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Journal Article

Ecosystem physio-phenology revealed using circular statistics

MPS-Authors
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Pabon-Moreno,  Daniel E.
Empirical Inference of the Earth System, Dr. Miguel D. Mahecha, Department Biogeochemical Integration, Dr. M. Reichstein, Max Planck Institute for Biogeochemistry, Max Planck Society;
IMPRS International Max Planck Research School for Global Biogeochemical Cycles, Max Planck Institute for Biogeochemistry, Max Planck Society;

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Musavi,  Talie
Empirical Inference of the Earth System, Dr. Miguel D. Mahecha, Department Biogeochemical Integration, Dr. M. Reichstein, Max Planck Institute for Biogeochemistry, Max Planck Society;

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Migliavacca,  Mirco
Biosphere-Atmosphere Interactions and Experimentation, Dr. M. Migliavacca, Department Biogeochemical Integration, Dr. M. Reichstein, Max Planck Institute for Biogeochemistry, Max Planck Society;

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Reichstein,  Markus
Department Biogeochemical Integration, Dr. M. Reichstein, Max Planck Institute for Biogeochemistry, Max Planck Society;

/persons/resource/persons62472

Mahecha,  Miguel D.
Empirical Inference of the Earth System, Dr. Miguel D. Mahecha, Department Biogeochemical Integration, Dr. M. Reichstein, Max Planck Institute for Biogeochemistry, Max Planck Society;

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Fulltext (public)

BGC3140.pdf
(Publisher version), 3MB

Supplementary Material (public)

BGC3140s1.zip
(Supplementary material), 1008KB

Citation

Pabon-Moreno, D. E., Musavi, T., Migliavacca, M., Reichstein, M., Römermann, C., & Mahecha, M. D. (2020). Ecosystem physio-phenology revealed using circular statistics. Biogeosciences, 17(15), 3991-4006. doi:10.5194/bg-17-3991-2020.


Cite as: http://hdl.handle.net/21.11116/0000-0004-DA43-B
Abstract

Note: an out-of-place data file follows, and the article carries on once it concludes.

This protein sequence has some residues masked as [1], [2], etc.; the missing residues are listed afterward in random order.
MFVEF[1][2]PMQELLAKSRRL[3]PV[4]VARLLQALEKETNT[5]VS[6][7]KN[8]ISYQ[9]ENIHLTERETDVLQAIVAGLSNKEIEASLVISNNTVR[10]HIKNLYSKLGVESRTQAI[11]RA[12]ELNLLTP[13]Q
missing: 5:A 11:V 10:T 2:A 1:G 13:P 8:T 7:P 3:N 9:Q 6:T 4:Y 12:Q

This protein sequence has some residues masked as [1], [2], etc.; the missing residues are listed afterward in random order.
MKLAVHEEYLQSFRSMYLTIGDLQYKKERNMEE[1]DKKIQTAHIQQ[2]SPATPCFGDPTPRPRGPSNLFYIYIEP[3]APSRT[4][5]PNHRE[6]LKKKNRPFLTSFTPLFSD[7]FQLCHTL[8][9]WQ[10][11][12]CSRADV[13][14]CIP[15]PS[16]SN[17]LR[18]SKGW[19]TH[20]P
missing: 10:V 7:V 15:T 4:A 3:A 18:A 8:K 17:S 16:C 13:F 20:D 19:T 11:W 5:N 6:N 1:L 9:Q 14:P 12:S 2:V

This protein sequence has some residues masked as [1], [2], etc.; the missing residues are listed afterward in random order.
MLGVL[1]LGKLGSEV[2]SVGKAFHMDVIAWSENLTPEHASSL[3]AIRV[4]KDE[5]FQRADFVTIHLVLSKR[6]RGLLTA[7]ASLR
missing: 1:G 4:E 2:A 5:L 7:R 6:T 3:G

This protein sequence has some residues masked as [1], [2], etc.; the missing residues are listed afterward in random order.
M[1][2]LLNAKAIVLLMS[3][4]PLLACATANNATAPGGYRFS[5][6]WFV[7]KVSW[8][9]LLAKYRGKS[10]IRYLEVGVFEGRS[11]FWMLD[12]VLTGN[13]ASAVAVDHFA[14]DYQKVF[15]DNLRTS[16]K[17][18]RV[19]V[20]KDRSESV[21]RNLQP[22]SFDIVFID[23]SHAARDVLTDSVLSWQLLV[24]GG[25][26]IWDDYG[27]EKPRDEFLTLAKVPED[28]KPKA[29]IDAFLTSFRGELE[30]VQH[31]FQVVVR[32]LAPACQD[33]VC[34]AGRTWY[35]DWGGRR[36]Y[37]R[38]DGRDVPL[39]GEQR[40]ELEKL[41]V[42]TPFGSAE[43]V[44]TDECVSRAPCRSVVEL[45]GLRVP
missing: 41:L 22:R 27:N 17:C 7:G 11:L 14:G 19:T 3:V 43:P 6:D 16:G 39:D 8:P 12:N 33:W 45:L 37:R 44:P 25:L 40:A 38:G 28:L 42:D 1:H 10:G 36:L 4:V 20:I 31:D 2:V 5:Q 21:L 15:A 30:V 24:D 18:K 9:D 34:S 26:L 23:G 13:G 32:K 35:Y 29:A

Quantifying responses of vegetation phenology to climate variability is a key prerequisite to predict shifts in how ecosystem dynamics due to climate change. So far, many studies have focused on responses of classical phenological events (e.g. budburst or flowering) to climatic variability for individual species. Comparatively little is known on physio-phenological events such as the timing of the maximum gross primary production (DOYGPPmax). However, understanding this type of physio-phenological phenomena is an essential element in predicting the response of the terrestrial carbon cycle to climate variability. In this study, we aim to understand how DOYGPPmax depends on climate drivers across 52 eddy-covariance (EC) sites in the FLUXNET network for different regions of the world. Most phenological studies rely on linear methods that cannot be generalized across both hemispheres and therefore do not allow for deriving general rules that can be applied for future predictions. Here we explore a new class of circular-linear (here called circular) regression approach that may show a path ahead. Circular regression allows relating circular variables (in our case phenological events) to linear predictor variables (e.g. climate conditions). As a proof of concept, we compare the performance of linear and circular regression to recover original coefficients of a predefined circular model on artificial and EC data. We then quantify the sensitivity of DOYGPPmax to air temperature, short-wave incoming radiation, precipitation and vapor pressure deficit using circular regressions. Finally, we evaluate the predictive power of the regression models for different vegetation types. Our results show that the DOYGPPmax of each FLUXNET site has a unique signature of climatic sensitivities. Overall radiation and temperature are the most relevant controlling factors of DOYGPPmax across sites. The circular approach gives us new insights at the site level. In a Mediterranean shrub-land, for instance, we find that the two growing seasons are controlled by different climatic factors. Although the sensitivity of the DOYGPPmax to the climate drivers is very site specific, it is possible to extrapolate the circular regression model across vegetation types. From a methodological point of view, our results reveal that circular regression is a robust alternative to conventional phenological analytic frameworks. In particular global analyses can benefit, where phase shifts play a role or double peaked growing seasons may occur.